This week’s featured painting is a piece I created back in 2010 for a special exhibition celebrating the 150th anniversary of the Calamus edition of Walt Whitman’s celebrated Leaves of Grass. The title of the piece, “I will plant companionship thick as trees” is a quote from one of Whitman’s Calamus poems, which are remarkable for their frank celebration of same-sex love. The painting debuted at the special Calamus exhibition at the Hudson Guild (Manhattan) in spring 2010. This piece turned out to be the first of several Calamus inspired paintings I created that year. The painting was also included in my solo exhibition at Thoughtworks in Manhattan 2013.
I’m offering it for sale now through my online Square shop. If you are interested in owning this singular work of art and are in New York City, you’re more than welcome to visit me in Brooklyn to see the piece.
As I promised in Tuesday’s post, I have found the reference to ‘paysage planétaire,’ and this makes for the perfect opportunity to give you a more extended introduction to the artwork of Ferdinand Hodler, if you aren’t familiar with him.
As a sort of journalistic experiment, I’m going to follow the development of my recently started Paysage planétaire painting through several blog posts. This should be interesting, and maybe disastrous, since I don’t know how the painting is going to turn out. For me, creating is perhaps like giving birth to something — that something has a unique and independent existence. (Or, to put a humorous spin on it, sometimes I feel like Gene Wilder in Young Frankenstein — “It’s alive!”) Yes, I have a lot do with how it turns out, but ultimately the work takes on a life of its own. If things go well, it’s almost as if the painting paints itself. So far, I think it’s going well.
So recall where I left it the other day:
Essentially this what is classically referred to as the “cartoon” – just the outline. I also added a little texture and shading in blacks, whites and grays. Today I started filling in the underpainting:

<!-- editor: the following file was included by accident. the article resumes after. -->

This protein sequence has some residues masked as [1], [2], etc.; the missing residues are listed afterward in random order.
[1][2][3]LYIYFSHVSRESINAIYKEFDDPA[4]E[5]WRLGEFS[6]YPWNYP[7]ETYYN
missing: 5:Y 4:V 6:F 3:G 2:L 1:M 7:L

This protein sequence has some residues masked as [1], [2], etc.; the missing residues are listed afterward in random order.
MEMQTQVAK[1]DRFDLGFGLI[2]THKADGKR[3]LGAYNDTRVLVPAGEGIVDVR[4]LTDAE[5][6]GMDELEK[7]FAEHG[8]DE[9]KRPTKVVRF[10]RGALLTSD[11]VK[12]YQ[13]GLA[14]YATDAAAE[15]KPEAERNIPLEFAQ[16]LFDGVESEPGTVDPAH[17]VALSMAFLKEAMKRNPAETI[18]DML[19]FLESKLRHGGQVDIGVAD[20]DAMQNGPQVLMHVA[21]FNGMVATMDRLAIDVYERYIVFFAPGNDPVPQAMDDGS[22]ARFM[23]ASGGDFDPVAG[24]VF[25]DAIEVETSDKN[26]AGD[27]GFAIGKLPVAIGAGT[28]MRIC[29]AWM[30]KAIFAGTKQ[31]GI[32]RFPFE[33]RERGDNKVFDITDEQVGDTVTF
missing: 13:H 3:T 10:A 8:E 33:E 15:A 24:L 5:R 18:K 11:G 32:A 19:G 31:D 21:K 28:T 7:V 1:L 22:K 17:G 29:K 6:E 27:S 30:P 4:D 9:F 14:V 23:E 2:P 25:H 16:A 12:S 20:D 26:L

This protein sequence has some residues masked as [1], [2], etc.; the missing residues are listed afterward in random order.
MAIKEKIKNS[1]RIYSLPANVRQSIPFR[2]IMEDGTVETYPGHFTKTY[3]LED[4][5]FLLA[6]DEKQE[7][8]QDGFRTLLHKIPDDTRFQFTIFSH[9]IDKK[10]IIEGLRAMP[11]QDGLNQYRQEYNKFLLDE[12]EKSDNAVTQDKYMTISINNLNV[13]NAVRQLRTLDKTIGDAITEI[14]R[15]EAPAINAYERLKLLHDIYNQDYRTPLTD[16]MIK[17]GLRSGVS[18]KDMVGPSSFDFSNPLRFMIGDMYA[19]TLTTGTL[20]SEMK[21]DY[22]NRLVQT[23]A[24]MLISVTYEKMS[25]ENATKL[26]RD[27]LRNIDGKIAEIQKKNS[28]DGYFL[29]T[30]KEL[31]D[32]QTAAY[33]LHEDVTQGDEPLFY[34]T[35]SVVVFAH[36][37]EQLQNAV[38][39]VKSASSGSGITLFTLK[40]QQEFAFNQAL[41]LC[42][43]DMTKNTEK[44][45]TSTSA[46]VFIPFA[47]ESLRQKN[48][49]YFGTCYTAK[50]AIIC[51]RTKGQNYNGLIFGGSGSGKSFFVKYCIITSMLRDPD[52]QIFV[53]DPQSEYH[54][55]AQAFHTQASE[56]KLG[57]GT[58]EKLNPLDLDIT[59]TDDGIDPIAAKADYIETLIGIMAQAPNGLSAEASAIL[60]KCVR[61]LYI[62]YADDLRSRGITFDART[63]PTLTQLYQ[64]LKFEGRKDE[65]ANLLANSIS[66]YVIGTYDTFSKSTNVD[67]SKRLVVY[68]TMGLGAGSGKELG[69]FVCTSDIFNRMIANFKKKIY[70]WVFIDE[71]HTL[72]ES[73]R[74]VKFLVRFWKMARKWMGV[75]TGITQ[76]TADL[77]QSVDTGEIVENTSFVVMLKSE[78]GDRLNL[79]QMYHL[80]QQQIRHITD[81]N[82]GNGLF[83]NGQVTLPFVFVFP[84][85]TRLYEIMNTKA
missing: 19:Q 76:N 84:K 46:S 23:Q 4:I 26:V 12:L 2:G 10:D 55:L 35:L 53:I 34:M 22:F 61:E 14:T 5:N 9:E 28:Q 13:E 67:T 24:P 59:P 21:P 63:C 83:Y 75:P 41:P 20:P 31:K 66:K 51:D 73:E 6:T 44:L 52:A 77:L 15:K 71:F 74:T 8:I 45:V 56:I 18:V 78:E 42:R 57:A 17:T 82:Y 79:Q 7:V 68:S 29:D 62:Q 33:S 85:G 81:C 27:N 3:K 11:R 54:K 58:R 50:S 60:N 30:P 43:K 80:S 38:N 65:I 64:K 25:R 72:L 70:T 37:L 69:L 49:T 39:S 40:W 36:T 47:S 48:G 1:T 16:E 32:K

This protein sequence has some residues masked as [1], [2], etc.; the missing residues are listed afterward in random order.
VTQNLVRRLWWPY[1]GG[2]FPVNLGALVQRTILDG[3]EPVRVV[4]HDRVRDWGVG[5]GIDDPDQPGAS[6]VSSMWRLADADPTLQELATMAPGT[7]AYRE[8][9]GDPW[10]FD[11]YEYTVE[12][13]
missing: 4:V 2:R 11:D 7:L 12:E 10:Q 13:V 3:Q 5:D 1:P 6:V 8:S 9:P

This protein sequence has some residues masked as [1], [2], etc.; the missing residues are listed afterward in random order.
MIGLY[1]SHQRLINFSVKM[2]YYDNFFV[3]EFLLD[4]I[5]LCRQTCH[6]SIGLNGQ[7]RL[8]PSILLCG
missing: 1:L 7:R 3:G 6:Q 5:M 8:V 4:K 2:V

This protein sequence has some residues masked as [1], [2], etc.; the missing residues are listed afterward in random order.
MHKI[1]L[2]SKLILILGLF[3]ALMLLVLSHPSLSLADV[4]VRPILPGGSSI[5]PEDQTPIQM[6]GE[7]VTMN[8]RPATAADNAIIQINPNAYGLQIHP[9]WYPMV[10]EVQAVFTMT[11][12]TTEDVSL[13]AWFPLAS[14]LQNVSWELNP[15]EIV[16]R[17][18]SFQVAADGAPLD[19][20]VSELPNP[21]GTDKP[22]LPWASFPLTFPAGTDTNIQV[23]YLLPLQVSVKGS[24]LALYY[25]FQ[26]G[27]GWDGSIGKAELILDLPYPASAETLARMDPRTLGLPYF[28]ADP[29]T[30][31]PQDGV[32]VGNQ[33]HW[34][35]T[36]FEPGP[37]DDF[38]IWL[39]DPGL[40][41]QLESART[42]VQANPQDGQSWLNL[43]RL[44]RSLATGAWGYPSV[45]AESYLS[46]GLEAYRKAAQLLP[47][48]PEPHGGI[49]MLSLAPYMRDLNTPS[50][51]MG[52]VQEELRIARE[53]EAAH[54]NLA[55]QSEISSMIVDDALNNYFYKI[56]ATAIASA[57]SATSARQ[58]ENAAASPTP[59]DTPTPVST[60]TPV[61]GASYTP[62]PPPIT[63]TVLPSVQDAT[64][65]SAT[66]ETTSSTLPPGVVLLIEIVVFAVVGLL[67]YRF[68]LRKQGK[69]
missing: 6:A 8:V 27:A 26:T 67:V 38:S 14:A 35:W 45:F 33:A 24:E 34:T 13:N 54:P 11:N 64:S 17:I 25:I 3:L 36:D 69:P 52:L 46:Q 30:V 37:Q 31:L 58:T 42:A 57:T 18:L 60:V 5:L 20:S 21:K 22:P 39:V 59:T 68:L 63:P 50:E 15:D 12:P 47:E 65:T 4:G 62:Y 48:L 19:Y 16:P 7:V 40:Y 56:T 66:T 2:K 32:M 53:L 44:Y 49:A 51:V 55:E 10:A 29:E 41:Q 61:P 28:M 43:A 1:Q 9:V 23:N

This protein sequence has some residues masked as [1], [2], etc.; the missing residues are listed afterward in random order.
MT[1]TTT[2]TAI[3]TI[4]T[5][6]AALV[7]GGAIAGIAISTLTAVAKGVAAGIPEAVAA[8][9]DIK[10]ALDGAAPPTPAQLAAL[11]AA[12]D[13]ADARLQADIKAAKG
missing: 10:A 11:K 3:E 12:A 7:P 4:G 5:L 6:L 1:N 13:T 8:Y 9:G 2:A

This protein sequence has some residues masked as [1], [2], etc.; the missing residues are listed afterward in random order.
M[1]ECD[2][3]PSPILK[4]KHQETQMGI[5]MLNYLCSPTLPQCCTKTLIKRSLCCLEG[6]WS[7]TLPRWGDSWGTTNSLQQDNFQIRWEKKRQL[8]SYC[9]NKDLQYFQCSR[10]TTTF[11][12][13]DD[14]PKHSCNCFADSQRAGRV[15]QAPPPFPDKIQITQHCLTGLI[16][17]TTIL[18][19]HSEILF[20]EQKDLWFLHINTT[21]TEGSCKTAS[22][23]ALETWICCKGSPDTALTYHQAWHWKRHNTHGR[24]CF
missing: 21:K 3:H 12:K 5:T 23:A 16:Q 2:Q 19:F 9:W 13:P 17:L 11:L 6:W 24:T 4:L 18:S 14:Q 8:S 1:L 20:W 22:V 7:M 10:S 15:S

First blue sky. Then I started adding some greens:
Essentially I’m taking a layered approach, or a semi-layered approach. I could have done it all alla prima, wet-on-wet, in one big session. My plan is to finish the underpainting in this fashion, and then do a big alla prima overpainting to finish it off. That will either complete the piece — or ruin it.
Here’s where I’ve left it tonight:
The underpainting is not quite done. I’ll finish that up soon. And I’m going to find the reference to “paysage planétaire” and report back here.
Oh, in case you’re wondering the reference for this piece is a photograph I took in the Adirondacks (upstate New York) a few summers ago. I’m not going to show that photo here since it is only a point of reference, an inspiration for the work, and not the work itself. I don’t want to invite comparisons between this inspiration and the painting, which is definitely it’s own thing. I’m not a fan of the concept of “representation” in art (at least as I currently understand it). But I’ll save that topic for another day.
I’m featuring a different painting each week. To start this series off, I present to you Magnolia, an oil painting I created in May 2014. This painting was inspired by photos I took of some lovely Magnolia trees in a city park in Manhattan. The color palette is very simple: white, black, green, pink and blue. The painting is 12 inches square and the composition is very much about the square (the square being a favorite motif of mine over the past several years).